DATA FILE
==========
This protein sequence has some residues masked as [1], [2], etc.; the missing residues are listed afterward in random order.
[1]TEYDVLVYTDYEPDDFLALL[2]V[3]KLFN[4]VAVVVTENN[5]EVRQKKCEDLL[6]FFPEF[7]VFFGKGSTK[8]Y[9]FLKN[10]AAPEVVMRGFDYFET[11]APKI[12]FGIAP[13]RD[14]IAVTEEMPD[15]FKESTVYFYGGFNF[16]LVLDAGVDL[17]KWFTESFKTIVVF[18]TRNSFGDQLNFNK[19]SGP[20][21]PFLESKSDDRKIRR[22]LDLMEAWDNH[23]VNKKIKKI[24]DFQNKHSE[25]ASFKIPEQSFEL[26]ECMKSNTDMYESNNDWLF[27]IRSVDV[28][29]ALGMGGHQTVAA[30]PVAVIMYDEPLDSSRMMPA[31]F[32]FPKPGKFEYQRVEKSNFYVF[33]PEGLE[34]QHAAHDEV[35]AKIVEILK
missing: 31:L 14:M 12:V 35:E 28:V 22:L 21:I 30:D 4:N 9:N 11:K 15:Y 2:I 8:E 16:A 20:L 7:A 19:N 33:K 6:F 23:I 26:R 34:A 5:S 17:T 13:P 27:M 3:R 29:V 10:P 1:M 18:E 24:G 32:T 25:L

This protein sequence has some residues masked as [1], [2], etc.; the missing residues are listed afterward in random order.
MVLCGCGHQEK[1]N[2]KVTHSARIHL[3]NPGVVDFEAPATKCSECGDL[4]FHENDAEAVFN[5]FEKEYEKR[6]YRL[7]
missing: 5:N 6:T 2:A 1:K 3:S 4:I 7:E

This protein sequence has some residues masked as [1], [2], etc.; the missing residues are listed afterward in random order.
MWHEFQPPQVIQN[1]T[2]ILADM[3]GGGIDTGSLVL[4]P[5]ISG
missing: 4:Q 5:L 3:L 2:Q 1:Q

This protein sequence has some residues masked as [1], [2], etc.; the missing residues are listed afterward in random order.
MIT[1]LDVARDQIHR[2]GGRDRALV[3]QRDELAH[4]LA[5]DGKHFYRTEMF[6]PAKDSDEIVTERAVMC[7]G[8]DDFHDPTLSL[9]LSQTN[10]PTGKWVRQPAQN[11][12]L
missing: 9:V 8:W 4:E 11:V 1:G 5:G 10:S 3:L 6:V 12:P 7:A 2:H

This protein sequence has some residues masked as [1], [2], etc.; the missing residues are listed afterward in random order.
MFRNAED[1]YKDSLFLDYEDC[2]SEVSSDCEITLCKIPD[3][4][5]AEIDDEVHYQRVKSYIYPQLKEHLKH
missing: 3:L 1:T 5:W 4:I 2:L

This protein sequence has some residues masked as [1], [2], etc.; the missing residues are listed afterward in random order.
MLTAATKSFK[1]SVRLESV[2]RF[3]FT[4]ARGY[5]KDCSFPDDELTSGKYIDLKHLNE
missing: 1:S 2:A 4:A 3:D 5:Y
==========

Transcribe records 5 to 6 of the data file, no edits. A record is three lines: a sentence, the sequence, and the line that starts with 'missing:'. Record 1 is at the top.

This protein sequence has some residues masked as [1], [2], etc.; the missing residues are listed afterward in random order.
MFRNAED[1]YKDSLFLDYEDC[2]SEVSSDCEITLCKIPD[3][4][5]AEIDDEVHYQRVKSYIYPQLKEHLKH
missing: 3:L 1:T 5:W 4:I 2:L

This protein sequence has some residues masked as [1], [2], etc.; the missing residues are listed afterward in random order.
MLTAATKSFK[1]SVRLESV[2]RF[3]FT[4]ARGY[5]KDCSFPDDELTSGKYIDLKHLNE
missing: 1:S 2:A 4:A 3:D 5:Y